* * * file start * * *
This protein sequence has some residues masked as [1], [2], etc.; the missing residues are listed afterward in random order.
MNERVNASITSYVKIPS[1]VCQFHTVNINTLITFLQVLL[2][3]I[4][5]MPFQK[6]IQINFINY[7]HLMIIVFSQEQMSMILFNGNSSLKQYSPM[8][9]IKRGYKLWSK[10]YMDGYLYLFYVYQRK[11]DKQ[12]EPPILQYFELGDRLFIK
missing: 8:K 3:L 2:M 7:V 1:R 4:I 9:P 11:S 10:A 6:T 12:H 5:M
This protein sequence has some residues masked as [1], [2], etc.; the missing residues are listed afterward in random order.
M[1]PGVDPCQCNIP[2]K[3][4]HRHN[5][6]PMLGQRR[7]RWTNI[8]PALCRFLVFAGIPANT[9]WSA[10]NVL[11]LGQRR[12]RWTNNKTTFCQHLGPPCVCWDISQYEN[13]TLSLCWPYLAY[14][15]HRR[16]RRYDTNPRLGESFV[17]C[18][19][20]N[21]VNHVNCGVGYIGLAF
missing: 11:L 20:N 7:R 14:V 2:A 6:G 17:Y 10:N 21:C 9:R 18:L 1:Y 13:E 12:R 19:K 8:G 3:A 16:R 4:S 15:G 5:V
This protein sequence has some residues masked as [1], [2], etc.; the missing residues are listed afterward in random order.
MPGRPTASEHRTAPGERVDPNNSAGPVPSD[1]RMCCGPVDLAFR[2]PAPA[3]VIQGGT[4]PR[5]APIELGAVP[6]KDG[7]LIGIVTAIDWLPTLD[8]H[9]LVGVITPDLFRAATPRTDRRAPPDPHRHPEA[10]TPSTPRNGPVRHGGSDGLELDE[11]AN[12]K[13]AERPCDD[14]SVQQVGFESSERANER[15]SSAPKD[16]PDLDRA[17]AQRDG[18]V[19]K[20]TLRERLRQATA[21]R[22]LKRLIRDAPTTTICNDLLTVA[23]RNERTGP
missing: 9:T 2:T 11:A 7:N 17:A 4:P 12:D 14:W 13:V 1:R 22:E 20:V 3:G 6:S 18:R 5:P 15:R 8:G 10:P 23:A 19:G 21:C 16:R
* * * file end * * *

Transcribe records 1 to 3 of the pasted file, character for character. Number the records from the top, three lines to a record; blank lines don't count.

This protein sequence has some residues masked as [1], [2], etc.; the missing residues are listed afterward in random order.
MNERVNASITSYVKIPS[1]VCQFHTVNINTLITFLQVLL[2][3]I[4][5]MPFQK[6]IQINFINY[7]HLMIIVFSQEQMSMILFNGNSSLKQYSPM[8][9]IKRGYKLWSK[10]YMDGYLYLFYVYQRK[11]DKQ[12]EPPILQYFELGDRLFIK
missing: 8:K 3:L 2:M 7:V 1:R 4:I 9:P 11:S 10:A 6:T 12:H 5:M
This protein sequence has some residues masked as [1], [2], etc.; the missing residues are listed afterward in random order.
M[1]PGVDPCQCNIP[2]K[3][4]HRHN[5][6]PMLGQRR[7]RWTNI[8]PALCRFLVFAGIPANT[9]WSA[10]NVL[11]LGQRR[12]RWTNNKTTFCQHLGPPCVCWDISQYEN[13]TLSLCWPYLAY[14][15]HRR[16]RRYDTNPRLGESFV[17]C[18][19][20]N[21]VNHVNCGVGYIGLAF
missing: 11:L 20:N 7:R 14:V 2:A 6:G 17:Y 10:N 21:C 9:R 18:L 1:Y 13:E 12:R 19:K 8:G 3:A 16:R 4:S 15:G 5:V
This protein sequence has some residues masked as [1], [2], etc.; the missing residues are listed afterward in random order.
MPGRPTASEHRTAPGERVDPNNSAGPVPSD[1]RMCCGPVDLAFR[2]PAPA[3]VIQGGT[4]PR[5]APIELGAVP[6]KDG[7]LIGIVTAIDWLPTLD[8]H[9]LVGVITPDLFRAATPRTDRRAPPDPHRHPEA[10]TPSTPRNGPVRHGGSDGLELDE[11]AN[12]K[13]AERPCDD[14]SVQQVGFESSERANER[15]SSAPKD[16]PDLDRA[17]AQRDG[18]V[19]K[20]TLRERLRQATA[21]R[22]LKRLIRDAPTTTICNDLLTVA[23]RNERTGP
missing: 9:T 2:T 11:A 7:N 17:A 4:P 12:D 14:W 13:V 1:R 22:E 20:V 3:G 6:S 18:R 5:P 15:R 8:G 10:P 23:A 19:G 21:C 16:R